The ‘Globalization Of Indifference’ In A Year Best Forgotten



What has stood out this year as 2017 draws to a close, is the “globalization of indifference,” a term coined by Pope Francis.

An indifference first of all to the ethnic cleansing of the Rohingya people from their centuries old homeland in Myanmar’s Rakhine state.  Some 650,000 have fled rape, killings and torture … their houses, villages and crops burned, their livestock stolen, leaving nothing for them to come home to.  Meanwhile, the erstwhile Nobel “Peace” Laureate and self-annointed queen of indifference, Aung San Suu Kyi, the de facto ruler of Myanmar, and the generals responsible have little to fear despite having committed appalling crimes against humanity.  No one seems to have a tally of the total slaughtered but, according to Medicines Sans Frontieres, in just the first month after the violence erupted in August, at least 6,700 Rohingya were killed, including 730 children.

Another humanitarian catastrophe is Yemen.  The blockading of ports and the greatly intensified bombing campaign hurt civilians most.  Those who can, have left the country, and are figured at over 200,000; internally displaced persons number over 3 million, or greater than 1 in 10 of the population.  Meanwhile, the blockade prevents the delivery of food and emergency humanitarian aid.  Estimates vary but a million people have contracted cholera because necessary food, medicine and fuel is not reaching them.  If there is an answer, it lies in negotiation and compromise.  But outside powers are using the factions to increase their zones of influence, and Al-Qaeda in the Arabian Peninsula is its own wild card.  For now the pain and suffering and killing are likely to continue.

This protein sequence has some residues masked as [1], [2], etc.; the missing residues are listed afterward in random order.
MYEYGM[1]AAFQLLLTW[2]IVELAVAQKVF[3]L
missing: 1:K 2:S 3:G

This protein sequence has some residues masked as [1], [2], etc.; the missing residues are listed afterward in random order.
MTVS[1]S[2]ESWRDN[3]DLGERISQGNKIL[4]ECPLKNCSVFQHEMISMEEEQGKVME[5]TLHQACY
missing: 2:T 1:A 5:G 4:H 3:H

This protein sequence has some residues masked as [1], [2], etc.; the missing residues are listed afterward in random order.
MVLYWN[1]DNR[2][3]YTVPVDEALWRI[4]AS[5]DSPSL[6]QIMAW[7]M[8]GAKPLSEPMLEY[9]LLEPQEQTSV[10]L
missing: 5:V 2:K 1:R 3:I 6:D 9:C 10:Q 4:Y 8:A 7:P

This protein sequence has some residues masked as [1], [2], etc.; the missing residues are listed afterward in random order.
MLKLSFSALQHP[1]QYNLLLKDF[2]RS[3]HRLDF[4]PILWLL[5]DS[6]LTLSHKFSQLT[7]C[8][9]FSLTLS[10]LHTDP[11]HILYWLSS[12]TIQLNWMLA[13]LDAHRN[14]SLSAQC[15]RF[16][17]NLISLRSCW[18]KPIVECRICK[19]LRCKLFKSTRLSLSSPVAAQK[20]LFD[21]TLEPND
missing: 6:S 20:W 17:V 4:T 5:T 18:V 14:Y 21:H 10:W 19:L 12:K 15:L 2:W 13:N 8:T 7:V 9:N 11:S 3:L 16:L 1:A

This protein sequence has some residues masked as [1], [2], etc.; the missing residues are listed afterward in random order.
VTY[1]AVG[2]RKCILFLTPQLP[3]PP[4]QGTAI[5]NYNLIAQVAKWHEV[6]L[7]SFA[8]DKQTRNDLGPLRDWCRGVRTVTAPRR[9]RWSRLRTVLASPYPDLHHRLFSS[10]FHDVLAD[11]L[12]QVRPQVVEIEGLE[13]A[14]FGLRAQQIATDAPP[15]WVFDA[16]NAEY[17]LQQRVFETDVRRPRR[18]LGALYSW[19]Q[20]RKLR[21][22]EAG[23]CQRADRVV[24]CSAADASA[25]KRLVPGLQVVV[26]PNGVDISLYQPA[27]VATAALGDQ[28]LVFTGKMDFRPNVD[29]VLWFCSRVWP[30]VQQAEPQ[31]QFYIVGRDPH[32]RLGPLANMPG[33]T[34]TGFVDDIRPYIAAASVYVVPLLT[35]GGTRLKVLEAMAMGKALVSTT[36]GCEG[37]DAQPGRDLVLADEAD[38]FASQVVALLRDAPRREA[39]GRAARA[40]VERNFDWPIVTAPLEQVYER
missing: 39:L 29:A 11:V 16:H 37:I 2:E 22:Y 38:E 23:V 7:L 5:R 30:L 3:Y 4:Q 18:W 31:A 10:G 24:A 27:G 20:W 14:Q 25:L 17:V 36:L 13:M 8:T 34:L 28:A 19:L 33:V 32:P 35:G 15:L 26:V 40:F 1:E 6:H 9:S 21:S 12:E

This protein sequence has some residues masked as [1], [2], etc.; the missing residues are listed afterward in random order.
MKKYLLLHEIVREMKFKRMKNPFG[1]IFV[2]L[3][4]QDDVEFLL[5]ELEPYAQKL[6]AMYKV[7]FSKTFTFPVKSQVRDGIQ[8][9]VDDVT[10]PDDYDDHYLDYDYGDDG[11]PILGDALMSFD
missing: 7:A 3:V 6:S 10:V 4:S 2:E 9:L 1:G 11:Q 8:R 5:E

Rising inequality in the U.S. was given another boost by the Trump/Republican tax bill (certainly not fought tooth and nail by the Democrats).  For those with an interest in figures, the 2018 World Inequality Report will be an eye-opener:  In 1980, the bottom 50 percent in the U.S. earned over 20 percent of national income while the top 1 percent cashed in 11 percent;  By 2016, the amounts had almost reversed (13 percent for the bottom half and over 20 percent for the top 1 percent).  All of this is not an accident but a direct result of policy:  from the Reagan tax cuts to Bill Clinton’s NAFTA.  The public reaches out for saviors but gets the pre-owned by, or belonging to, the self-same 1 percent.  Just look at the makeup of the senate.

The 2017 Atlantic hurricane season was one of the worst on record:  one of only six to feature three category 5 hurricanes.  It was also by far the worst in dollar damage ($370 billion) caused mainly by Harvey, Irma and Maria the three major storms.  Lest one forgets, there are people behind the dollar figures.  While hurricanes may not be caused by global warming, warmer seas increase their intensity.  And as Houston learned, they can dump more water.

Our president, of course, chose to pull out the U.S. from the Paris climate accord — now the only country outside it.  The world does not march to the beat of an irrational out-of-step drummer.  So it was with his acceptance of Jerusalem as Israel’s capital negating five decades of US policy.  It led the UN General Assembly to declare the decision “null and void” by a vote of 128-9, despite crude and up front pressure by the Trump administration.

No matter the signs, let us hope for a better 2018.

Dr Arshad M Khan ( is a former Professor based in the U.S. whose comments over several decades have appeared in a wide-ranging array of print and internet media.  His work has been quoted in the U.S. Congress and published in the Congressional Record.



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